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I am really confused by the difference between Hochschule (university of applied sciences) and (Technische) Universität ((technical) university) in Germany, especially with respect to the master’s degree.

What is the main difference and features?

Can a master graduate from Hochschule have a chance to do PhD like a graduate from a university in Europe, US, Canada or Australia?

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First we should get the words right. In Germany, a Hochschule is the general name for higher education. A University and a University of Applied Science are both a Hochschule. It is the generalization.

A Fachhochschule on the other hand is just the University of Applied Science.

When it comes to Germany, a graduate from a "Fachhochschule" is allowed to write his or her PhD at a normal university. However, some universities may have some reservations and force you to "prove" your scientific skills, or to attend additional classes.

From the legal point of view, an M.Sc. from the Fachhochschule is equal to the one of the University. However, the Fachhochschule often awards the Master of Engineering, instead of the Master of Science from the University. (While the M.Eng still allows you to write the PHD)

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The term "University of applied sciences" is an attempt at translating the name "Fachhochschule" for the international audience. The issue with this wording is that they are not universities.

They give vocational degrees geared at preparing students to enter the workforce directly. These degrees are typically valued in industry and government or healthcare settings, not so much in academic ones. Note that the Bachelor/Masters system has been (somewhat awkwardly) patched over the previous education system in German-speaking countries. A Bachelor from a Fachhochschule typically cannot get you admitted in a Masters at a Technical university.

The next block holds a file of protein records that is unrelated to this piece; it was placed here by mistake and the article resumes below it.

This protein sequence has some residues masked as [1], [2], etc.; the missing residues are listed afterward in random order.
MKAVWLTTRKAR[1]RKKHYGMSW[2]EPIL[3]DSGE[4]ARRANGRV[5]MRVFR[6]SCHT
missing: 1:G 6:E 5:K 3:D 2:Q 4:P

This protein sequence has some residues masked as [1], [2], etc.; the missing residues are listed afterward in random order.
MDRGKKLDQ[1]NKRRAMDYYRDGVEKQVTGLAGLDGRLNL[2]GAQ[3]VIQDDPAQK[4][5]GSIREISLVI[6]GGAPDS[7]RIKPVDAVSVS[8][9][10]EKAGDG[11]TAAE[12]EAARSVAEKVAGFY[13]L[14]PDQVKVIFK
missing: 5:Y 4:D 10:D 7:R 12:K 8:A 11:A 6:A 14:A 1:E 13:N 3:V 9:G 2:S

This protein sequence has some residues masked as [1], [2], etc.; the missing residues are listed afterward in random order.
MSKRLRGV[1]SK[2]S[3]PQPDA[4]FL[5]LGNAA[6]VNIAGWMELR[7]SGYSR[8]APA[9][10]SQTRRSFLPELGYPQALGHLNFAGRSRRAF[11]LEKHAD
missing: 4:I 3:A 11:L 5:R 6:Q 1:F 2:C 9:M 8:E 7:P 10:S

What complicates the issue is that some institutions with the word "Hochschule" in their names have university accreditation. These and technical universities offer more fundamental learning, an education more suitable to pursue academic careers.

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Both the answers by Cape Code and user6522399 are spot on. Two other things are:

One additional difference, albeit not related to Master studies but important nontheless: A Fachhochschule usually does not award PhD degrees. It used to be like this throughout Germany, but things changed very recently. So if you get an MSc (or MEng) from a Fachhochschule you will have to change places in most cases.

A bit more related to Master studies: Fachhochschulen do not have the mission to train the students for research - as Cape Code said, they train students to get jobs in companies. Their training is often much more hands on and not focusing on fundamental issues that much. That said, I know at least one Master student from a Fachhochschule who wrote good PhD thesis at a university later…

  • "So if you get an MSc (or MEng) from a Fachhochschule you will have to change places in most cases." Not sure if it's most cases - I know quite a few "external PhD students", who are employed at a Fachhochschule or some associated institute, and also have a university supervisor who acts as the official supervisor for the PhD thesis. – lighthouse keeper Oct 8 '17 at 14:49
  • @lighthousekeeper Yes, this is getting more and more common. – Dirk Oct 8 '17 at 16:40
  • "Fachhochschulen do not have the mission to train the students for research - as Cape Code said, they train students to get jobs in companies." At least in Austria that's not the case. – DSVA Oct 8 '17 at 17:35
  • @DSVA Good to know! – Dirk Oct 8 '17 at 20:38

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